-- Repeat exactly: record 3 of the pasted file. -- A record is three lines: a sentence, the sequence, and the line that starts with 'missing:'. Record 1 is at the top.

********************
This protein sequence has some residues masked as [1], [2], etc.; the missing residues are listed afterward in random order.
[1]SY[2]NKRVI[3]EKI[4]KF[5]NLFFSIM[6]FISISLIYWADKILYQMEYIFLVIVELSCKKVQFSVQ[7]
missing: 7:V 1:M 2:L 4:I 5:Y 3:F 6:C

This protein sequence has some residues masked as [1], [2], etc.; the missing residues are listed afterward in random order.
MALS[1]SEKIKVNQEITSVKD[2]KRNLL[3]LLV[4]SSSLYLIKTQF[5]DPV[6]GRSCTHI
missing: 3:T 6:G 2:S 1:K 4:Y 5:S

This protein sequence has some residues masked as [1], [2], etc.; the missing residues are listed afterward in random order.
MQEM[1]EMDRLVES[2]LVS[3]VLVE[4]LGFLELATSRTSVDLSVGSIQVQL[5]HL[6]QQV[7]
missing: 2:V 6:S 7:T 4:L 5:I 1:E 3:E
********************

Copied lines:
This protein sequence has some residues masked as [1], [2], etc.; the missing residues are listed afterward in random order.
MQEM[1]EMDRLVES[2]LVS[3]VLVE[4]LGFLELATSRTSVDLSVGSIQVQL[5]HL[6]QQV[7]
missing: 2:V 6:S 7:T 4:L 5:I 1:E 3:E